I don’t have a lot of storage space at my house. We live in a modest but very comfortable home with two rambunctious children and lots of stuff. Probably too much stuff. But I wanted to dedicate one quiet corner, near my writing space for my writing resources.
I loved the idea of having supplies and research available at my fingertips to consult when I need so I created my “little library” inspired by my writing friend, Tessa Dare‘s writing office. I don’t have an office but I have a large bedroom with a second-hand recliner nearby that makes a comfortable writing chair. So I cleared out a bookshelf in the bottom of my closet and created “Bren’s Writing Lair”(tm).
Above the top shelf (pictured above), I have my supplies and “go to” writer’s references (the ones I find myself pulling because they are most relevant to what I’m working on). I have my pens, white-out, pencils, erasers, LOTS of sticky notes, 4 x 6 index cards, scissors, tape and glue sticks, etc. I also always have a “running notebook” full of notes and back-story, planning materials, etc. For the work-in-progress, I also store this on the top shelf.On the shelves, I keep my historical and subject-relevant resources. Most of these pertain to the Regency period, English 18th and 19th century history and culture, geographical information (I have a historical atlas that I’m particularly proud of). There are Royal Navy resources as well. Not just because I’m writing about Navy Heroes but also because the RN from this period really interests me. There are some of the often-named “go-to” regency resources as well, such as Georgette Heyer’s Regency World, An Elegant Madness, What Jane Austen Knew and Charles Dickens Ate, along with some other treasures I’ve scooped up, like: In the Garden with Jane Austen, Tea with Jane Austen, The Lady’s Strategem, and Courtesans.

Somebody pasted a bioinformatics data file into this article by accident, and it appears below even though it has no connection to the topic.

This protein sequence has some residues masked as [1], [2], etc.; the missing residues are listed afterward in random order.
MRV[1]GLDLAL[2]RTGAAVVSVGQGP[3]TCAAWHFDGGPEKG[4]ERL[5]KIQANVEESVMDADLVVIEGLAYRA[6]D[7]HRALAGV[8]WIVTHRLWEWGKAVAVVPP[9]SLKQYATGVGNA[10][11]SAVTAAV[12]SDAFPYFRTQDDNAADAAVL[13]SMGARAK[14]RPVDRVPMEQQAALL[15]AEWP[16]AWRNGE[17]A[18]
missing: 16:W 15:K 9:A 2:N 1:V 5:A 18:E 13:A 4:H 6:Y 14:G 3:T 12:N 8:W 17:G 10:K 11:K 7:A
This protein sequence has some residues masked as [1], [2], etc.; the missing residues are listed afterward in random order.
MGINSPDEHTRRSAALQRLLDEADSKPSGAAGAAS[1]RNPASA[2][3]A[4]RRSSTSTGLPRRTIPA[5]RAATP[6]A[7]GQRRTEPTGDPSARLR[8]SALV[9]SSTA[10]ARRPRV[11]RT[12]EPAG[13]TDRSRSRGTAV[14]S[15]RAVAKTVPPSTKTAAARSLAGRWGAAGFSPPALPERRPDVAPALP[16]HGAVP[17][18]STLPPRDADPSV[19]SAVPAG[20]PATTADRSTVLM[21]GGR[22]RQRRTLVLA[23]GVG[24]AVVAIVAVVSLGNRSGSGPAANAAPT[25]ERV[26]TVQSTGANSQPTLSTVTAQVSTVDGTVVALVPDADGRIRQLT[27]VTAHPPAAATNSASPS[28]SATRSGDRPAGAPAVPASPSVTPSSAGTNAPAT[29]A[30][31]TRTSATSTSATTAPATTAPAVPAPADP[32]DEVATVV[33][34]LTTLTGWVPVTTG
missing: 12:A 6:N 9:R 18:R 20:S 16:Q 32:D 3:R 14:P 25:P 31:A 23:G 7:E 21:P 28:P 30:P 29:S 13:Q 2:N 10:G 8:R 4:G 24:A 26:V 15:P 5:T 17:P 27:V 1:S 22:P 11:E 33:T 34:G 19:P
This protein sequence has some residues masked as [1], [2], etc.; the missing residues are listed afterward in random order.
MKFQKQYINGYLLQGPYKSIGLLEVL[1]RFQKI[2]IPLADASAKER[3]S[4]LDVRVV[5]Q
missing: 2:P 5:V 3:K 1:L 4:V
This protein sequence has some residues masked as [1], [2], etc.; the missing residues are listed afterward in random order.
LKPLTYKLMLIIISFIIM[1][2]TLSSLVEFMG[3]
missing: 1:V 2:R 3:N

On the picture above this one, you’ll notice a brown bin on the bottom shelf. In this are my not-as-frequently consulted writing craft books and all of my manuscript pages (for at least 3 different versions) of my recently-completed Regency novel. I’m keeping the pages as a resource until they are no longer needed (hopefully once to book is published). They will then be happily recycled. Under them in the bin are the craft books that I own in paper version. I own many more in eBook format. I took a picture of the spines to give you an idea.Three of the newest additions to my library, of which I am extremely proud! Life in Nelson’s Navy, Our Tempestuous Day, and The Epicure’s Almanack.
My Christmas list this last year was made up only of books that I wanted and I told my family “I don’t care if it’s used, as long as I can read it!” One of them is a former library book, which kind of makes me guilty every time I look at it, like I have some massive fine I owe, or something. Some of these books are kind of hard to get so I was THRILLED that most of my list was filled (hint: If you plan to do the same thing, make sure you provide links to the books… makes it really easy for family members when they shop for you.)
Lastly, since I’m setting my historical novels in and around the historical county of Cumberland (which is now known as Cumbria), I was extremely astonished to learn the existence of this book, The Cumbrian Dictionary. I was absolutely over the moon when I discovered I could procure a copy for myself. It has proved an amazing resource.
So what does your writing space / reference storage look like? Feel free to post a photo link or description in the comments!